I've been following Chesapeake Energy (CHK) for a long time. I became interested in the company around 2005 when it became apparent that the application of horizontal drilling and multi-stage fracturing meant Chesapeake had captured a huge quantity of recoverable natural gas.
For years a big selling point made by the company (about itself) was how adept they were at not only hedging to protect cash flow, but hedging in order to make money.
I suppose with the benefit of hindsight, the fact that Aubrey and gang fancied themselves to be "players" in the derivative markets should have been a warning sign with respect to their lack of respect of risk.
The slide above is an example of the aggressive claims that Chesapeake used to make. Check out the line "We don't hedge just to say we're hedged, we hedge to make money."
This month, I was having a look at the most recent Chesapeake presentation and noticed that the slide referring to Chesapeake's hedging skills was no longer there.
I have an inkling why the slide has disappeared. The company has been humbled.
Entering 2012 - No Hedges On the Books
In the fall of 2011, Chesapeake decided to remove all of its natural gas hedges and head into 2012 fully exposed to natural gas prices.
Here is Chesapeake explaining why, in the Q3 2011 Chesapeake conference call:
Lastly, I'd like to focus a bit on our hedge profile. As I'm sure you've all noticed, we are relatively unhedged at the current moment. We believe the natural gas pricing environment in Q3 represented a floor and are now exposed to being able to hedge again at higher prices in the future. As Aubrey noted, there are multiple factors on both the supply and demand side of the natural gas equation that can very positively impact the natural gas price in 2012, and we're well-positioned to take advantage of those dynamics.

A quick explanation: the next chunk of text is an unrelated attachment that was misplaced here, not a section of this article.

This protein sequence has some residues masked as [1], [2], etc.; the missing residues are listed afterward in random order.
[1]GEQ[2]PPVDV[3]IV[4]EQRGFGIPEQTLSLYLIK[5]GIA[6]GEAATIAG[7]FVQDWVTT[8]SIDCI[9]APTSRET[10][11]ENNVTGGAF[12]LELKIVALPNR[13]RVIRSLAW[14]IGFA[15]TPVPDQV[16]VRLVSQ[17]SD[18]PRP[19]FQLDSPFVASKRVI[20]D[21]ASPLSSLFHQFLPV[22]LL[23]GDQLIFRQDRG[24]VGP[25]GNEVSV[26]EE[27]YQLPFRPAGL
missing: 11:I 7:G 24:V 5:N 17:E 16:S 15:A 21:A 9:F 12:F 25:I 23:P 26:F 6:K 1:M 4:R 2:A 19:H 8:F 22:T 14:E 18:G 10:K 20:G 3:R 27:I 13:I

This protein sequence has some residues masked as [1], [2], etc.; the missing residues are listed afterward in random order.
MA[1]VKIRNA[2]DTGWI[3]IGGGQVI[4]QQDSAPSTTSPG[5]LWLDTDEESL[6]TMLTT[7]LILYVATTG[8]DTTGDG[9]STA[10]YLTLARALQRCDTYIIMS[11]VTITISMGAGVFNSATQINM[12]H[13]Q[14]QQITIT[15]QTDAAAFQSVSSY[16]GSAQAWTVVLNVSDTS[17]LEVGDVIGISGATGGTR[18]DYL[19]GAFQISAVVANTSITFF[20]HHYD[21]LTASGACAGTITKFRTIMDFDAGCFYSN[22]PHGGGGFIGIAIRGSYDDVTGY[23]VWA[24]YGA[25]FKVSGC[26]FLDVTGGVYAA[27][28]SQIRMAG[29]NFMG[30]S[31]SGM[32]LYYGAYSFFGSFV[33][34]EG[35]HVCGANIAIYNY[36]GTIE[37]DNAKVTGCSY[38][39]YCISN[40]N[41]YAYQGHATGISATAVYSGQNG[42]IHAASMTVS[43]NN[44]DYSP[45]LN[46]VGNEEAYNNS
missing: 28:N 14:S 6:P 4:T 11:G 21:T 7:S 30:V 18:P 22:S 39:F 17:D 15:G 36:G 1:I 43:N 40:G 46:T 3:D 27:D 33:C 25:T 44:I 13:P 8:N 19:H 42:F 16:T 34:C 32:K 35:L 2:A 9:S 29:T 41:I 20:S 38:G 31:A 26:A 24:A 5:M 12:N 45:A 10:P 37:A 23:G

Chesapeake was not well positioned for what was about to come in 2012. The graph below shows what the relentless supply strength and a warm winter did to 2012 natural gas prices.
This crushed Chesapeake's cash flow in 2012 which was a big problem for a company with Chesapeake's balance sheet.
Entering 2013 - Again Positioned The Wrong Way
Now, sadly for Chesapeake's shareholders, with the price of natural gas rebounding significantly in 2013 (see the graph below), Chesapeake finds itself hedged fairly heavily.
Given that Chesapeake has blown its hedging strategy two years in a row, I guess there is good reason to remove the "We hedge to make money" boast from the monthly presentation package.
Predicting Natural Gas Prices Is Hard
You would think that the second largest producer of natural gas in the United States would have a better idea of where the commodity price is likely to go. Who else would have better data from which to make such a prediction from?
The poor hedging decisions of the last two years is one thing. But what really blew my socks off was when I went back to Chesapeake's April 2009 investor presentation and dug out the following slide:
In April 2009, Chesapeake was predicting that natural gas prices would average $4-6/mmcf in 2009 and $7-9 in 2010 and beyond!
That was so far off the mark it is unbelievable. Natural gas hasn't even averaged half of what Chesapeake suggested it would.
It would be hard to imagine that the company could have made a less accurate forecast.
I think there are several lessons for investors from this look at Chesapeake's lack of forecasting ability.
1) Don't trust everything you read in a company presentation.
2) Predicting natural gas prices is next to impossible for even those with the best data.
3) Chesapeake is going to miss out on a fair bit of upside if this is the year natural gas prices rebound.